Libya's Revolutionary Leader Says State to be Based on Sharia Law


The chief of Libya's revolutionary movement told thousands of cheering Libyans in Tripoli Monday to strive for a civil, democratic state, while loyalists of the hunted dictator Moammar Gadhafi killed at least 15 opposition fighters in an attack on a key oil town in Libya's east.

From hiding, Gadhafi urged his remaining followers to keep up the fight, a sign that Libya's six-month civil is not over even though revolutionary forces now control most of the country and have begun setting up a new government in the capital.

Mustafa Abdul-Jalil addressed a rowdy crowd of thousands in Martyr's Square in central Tripoli, a site that until recently was famous for pro-Gadhafi rallies. Flanked by a few dozen revolutionary leaders in their largest public gathering since rebel forces stormed into the capital on Aug. 21, he called on Libyans to build a state based on the rule of law.

"No retribution, no taking matters into your own hands and no oppression. I hope that the revolution will not stumble because of any of these things," he said.

As he spoke, thousands waved flags, cheered and chanted, "Hold your head high, you're a free Libyan!" Some wept openly as fireworks exploded overhead.

Abdul-Jalil heads the National Transitional Council, founded in the eastern city of Benghazi early in the six-month civil war to guide the rebel movement. Its leaders have been arriving in the capital since it fell into rebel hands last month to start building a new government.

Abdul-Jalil, who served as Gadhafi's justice minister before joining the rebels at the uprising's start, defined the government he says the NTC hopes to create.

"We strive for a state of the law, for a state of prosperity, for a state that will have Islamic sharia law the basis of legislation," he said.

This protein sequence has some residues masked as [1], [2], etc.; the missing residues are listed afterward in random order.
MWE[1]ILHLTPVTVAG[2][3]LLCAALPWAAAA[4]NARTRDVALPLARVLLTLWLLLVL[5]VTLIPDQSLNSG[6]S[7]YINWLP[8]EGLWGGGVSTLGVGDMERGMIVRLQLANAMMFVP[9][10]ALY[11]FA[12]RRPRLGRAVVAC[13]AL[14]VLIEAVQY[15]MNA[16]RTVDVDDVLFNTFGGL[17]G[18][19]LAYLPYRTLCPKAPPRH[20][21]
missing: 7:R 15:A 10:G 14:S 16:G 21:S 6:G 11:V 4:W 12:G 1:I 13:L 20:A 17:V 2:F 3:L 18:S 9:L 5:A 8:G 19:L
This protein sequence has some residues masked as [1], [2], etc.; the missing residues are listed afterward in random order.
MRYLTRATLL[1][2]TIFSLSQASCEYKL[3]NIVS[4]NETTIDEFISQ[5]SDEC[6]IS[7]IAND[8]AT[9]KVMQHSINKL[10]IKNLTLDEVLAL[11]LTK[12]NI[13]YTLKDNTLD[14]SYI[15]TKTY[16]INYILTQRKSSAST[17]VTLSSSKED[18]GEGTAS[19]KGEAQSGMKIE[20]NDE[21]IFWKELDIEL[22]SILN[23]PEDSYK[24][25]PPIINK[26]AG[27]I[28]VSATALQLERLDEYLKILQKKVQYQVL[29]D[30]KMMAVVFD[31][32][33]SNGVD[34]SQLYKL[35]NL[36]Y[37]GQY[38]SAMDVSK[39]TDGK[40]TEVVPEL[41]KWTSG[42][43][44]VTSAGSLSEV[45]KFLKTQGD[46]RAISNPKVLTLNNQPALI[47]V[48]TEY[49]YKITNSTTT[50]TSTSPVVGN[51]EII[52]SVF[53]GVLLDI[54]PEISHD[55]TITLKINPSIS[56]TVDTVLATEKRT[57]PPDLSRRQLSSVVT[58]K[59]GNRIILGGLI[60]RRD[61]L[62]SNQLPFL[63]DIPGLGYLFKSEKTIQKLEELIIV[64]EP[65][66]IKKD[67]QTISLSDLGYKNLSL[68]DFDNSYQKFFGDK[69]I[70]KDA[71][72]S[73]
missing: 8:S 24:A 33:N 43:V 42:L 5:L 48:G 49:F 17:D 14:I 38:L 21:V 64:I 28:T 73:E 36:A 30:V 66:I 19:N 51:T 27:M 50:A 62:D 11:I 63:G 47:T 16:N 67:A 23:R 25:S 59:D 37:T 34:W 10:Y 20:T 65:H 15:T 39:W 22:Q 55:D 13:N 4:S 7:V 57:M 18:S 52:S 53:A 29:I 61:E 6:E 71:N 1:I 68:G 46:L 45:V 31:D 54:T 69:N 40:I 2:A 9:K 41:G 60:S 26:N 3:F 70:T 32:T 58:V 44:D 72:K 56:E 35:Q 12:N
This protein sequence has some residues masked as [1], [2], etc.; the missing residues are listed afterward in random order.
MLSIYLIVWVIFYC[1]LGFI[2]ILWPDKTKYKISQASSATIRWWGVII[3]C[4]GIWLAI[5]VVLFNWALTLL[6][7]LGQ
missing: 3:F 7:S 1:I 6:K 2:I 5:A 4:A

He also thanked NATO, the United States and a number of Arab and European countries for their aid to the rebels during the war. NATO bombed Gadhafi's military under a U.N. mandate to protect civilians, giving rebel forces an edge on Gadhafi's better armed and trained soldiers.

Abdul-Jalil said the new Libya would focus on youth and women, adding that some ministries and embassies would be headed by women. Some have criticized the rebel movement for not putting women in leadership roles, and none stood on stage with the movement's leaders.

This didn't bother some in the crowd.

"God willing, all he said will come true," said Sabriya Mohammed, 50, who came to the rally with her two adult daughters. "He mentioned women specifically and said we'd have our place. He's a man who knows the importance of the law."

Libya's new leaders face the huge challenge of building a new government in a country with no recent history of democracy or independent civil institutions. They also have yet to extend their control over all of Libya.

From hiding, Gadhafi called on his remaining followers Monday to keep fighting.

"We will not be ruled after we were the masters," said the brief statement attributed to Gadhafi that was read on Syria's Al-Rai TV by its owner Mishan al-Jabouri, a former Iraqi lawmaker and Gadhafi supporter.

The message described Libya's new leaders as "traitors" who are willing to turn over the country's oil riches to foreign interests.

"We will not hand Libya to colonialism, once again, as the traitors want," said the statement, which pledged to fight against the "coup."

Gadhafi's whereabouts are unknown, but his followers claim he is still in Libya. Some of his family members have fled to neighboring Algeria and others to Niger, most recently his son al-Saadi.

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